Beware of those who dogmatically trumpet "Plain English"—except where it countsby Sam Leith / November 15, 2017 / Leave a comment
One of the pieces of advice you most often hear, when it comes to writing, is to use Plain English. It’s usually capitalised that way. And there’s even a Plain English Campaign, fighting the good fight against bureaucratic obscurity and evasive legalese.
The reasons to use Plain English are fairly obvious. If you use commonly understood words and short sentences, and avoid long subordinate clauses, you will be easier to read and understand. You minimise the cognitive load on the reader, and by pitching a document at its least literate readers, you maximise the audience that will comprehend it.
But are there ever reasons not to? There are aesthetic ones. Plain English, at its most stripped down, is no good for poetry and good for only certain sorts of fiction. It tends towards what Roland Barthes called “writing degree zero”—something minimally inflected with distinctiveness of style. That’s not always what a writer or reader wants.
There’s reason to be cautious about fetishising Plain English as a moral virtue rather than a pragmatic choice. There’s a type of person who regards Orwell’s frequently silly list of rules in “Politics and the English Language” as holy writ, and accordingly pronounces anathema on passive constructions or boasts a Ukip-flavoured preference for “Anglo-Saxon” words. A cousin of this sort is the one who prefers their verbs “strong” and “active” (you know, the sort of verb that takes cold showers and shaves twice a day), mistrusts adverbs and duffs up semicolons.
But where Plain English really makes a difference is in customer-facing language—which is what the Plain English Campaign, rightly, concentrates on. Obscurantism positively thrives in legal small print and official communications. It invariably does so to the material disadvantage of the reader.
How many of us, to take a pressing example, ever read properly the vast terms and conditions to which we sign up when we use an app, a website or an online service? Three cheers, then, for the Children’s Commissioner for England, who recently published a Plain English translation of Facebook’s terms of service to make it plainer to teenage users of the site what they are signing up for.
In Facebook’s defence, its full terms and conditions are far from the most tangled that you’ll find out there. In fact, they are very far from a thicket of legalese. Still, they run to around 3,500 words and the Plain English version is a shade over 1,000.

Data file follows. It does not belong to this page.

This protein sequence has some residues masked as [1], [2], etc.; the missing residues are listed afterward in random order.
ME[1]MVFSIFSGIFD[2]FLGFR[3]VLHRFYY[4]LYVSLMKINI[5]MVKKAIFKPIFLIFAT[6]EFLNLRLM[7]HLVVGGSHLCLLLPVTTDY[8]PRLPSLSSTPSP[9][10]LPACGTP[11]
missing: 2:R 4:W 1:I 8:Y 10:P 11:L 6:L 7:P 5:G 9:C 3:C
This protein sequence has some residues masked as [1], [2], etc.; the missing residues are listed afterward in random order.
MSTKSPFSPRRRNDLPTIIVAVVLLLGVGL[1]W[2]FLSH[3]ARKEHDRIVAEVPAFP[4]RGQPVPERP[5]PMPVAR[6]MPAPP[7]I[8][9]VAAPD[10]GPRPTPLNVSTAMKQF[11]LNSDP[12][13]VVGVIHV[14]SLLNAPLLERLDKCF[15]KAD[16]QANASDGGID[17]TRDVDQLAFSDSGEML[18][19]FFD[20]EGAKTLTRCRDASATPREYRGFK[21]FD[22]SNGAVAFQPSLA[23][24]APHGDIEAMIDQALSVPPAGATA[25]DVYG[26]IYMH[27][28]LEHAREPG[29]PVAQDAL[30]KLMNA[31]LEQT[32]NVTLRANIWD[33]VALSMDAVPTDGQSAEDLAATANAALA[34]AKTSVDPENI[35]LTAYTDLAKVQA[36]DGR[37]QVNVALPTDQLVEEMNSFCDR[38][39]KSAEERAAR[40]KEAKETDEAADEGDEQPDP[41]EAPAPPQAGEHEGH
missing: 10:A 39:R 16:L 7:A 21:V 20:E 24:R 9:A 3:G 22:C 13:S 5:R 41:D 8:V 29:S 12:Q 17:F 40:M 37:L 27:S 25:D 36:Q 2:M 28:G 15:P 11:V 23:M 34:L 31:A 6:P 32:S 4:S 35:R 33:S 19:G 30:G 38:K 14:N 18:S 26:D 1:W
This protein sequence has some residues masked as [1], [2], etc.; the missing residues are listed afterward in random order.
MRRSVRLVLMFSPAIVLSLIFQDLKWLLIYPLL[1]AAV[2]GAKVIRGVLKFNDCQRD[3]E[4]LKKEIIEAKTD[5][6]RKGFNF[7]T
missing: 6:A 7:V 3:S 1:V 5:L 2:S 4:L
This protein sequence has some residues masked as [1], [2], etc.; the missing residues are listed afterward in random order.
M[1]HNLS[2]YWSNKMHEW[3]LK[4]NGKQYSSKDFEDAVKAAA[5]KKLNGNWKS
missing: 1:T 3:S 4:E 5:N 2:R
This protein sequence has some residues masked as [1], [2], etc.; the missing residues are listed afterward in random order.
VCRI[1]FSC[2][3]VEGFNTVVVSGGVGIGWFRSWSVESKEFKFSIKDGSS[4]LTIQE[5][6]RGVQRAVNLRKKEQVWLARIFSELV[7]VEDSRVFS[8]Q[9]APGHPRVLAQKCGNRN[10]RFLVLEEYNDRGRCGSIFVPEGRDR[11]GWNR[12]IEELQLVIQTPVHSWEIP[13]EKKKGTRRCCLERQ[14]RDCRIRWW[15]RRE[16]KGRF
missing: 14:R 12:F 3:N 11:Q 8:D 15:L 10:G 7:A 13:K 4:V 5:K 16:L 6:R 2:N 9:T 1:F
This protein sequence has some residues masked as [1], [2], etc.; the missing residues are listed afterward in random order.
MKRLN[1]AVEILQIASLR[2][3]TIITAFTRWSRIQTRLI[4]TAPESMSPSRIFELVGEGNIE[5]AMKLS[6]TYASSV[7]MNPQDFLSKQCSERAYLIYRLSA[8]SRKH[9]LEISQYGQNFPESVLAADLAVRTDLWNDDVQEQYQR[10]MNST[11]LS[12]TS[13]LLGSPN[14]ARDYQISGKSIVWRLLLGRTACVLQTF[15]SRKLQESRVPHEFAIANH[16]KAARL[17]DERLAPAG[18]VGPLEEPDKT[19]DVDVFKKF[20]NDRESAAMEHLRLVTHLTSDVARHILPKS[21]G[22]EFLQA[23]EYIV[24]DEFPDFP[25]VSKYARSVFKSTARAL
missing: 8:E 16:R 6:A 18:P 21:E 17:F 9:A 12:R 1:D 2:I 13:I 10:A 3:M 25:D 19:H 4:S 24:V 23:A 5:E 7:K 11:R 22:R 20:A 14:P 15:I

So Facebook’s T&C documents has the unexceptionable “4.2. You will not create more than one personal account. 4.3. If we disable your account, you will not create another one without our permission.” The Plain English version is: “You can only have one personal Facebook account; if we delete it, you must not make another.” Plainer, definitely; but the original is not opaque.
The real value of the Plain English T&Cs is threefold. First, it’s short enough that it can be reasonably expected that a teenager will read it. The second is subtler, and it’s not wholly to do with sentence-by-sentence prose style. It’s more to do with what, in the canons of rhetoric, is called “arrangement.”
Facebook’s cleverness is that the alarming stuff isn’t buried in legalese: it’s written, plainly, on another page. You need to click a link to get to the Data Policy—“we encourage you to read the Data Policy, and to use it to help you make informed decisions,” they say blandly under the heading “Privacy.”
That’s where you find out what data they are actually harvesting—from the battery life and location of your phone to activity on pages quite unrelated to Facebook itself. The Plain English version puts all that up front.
A third difference is tone: “We can use your name, profile pictures and information… to make money and we don’t have to pay you for that.” That’s balder, I dare say, than the company would like. The more online small print on which the Children’s Commissioner goes to work, the better.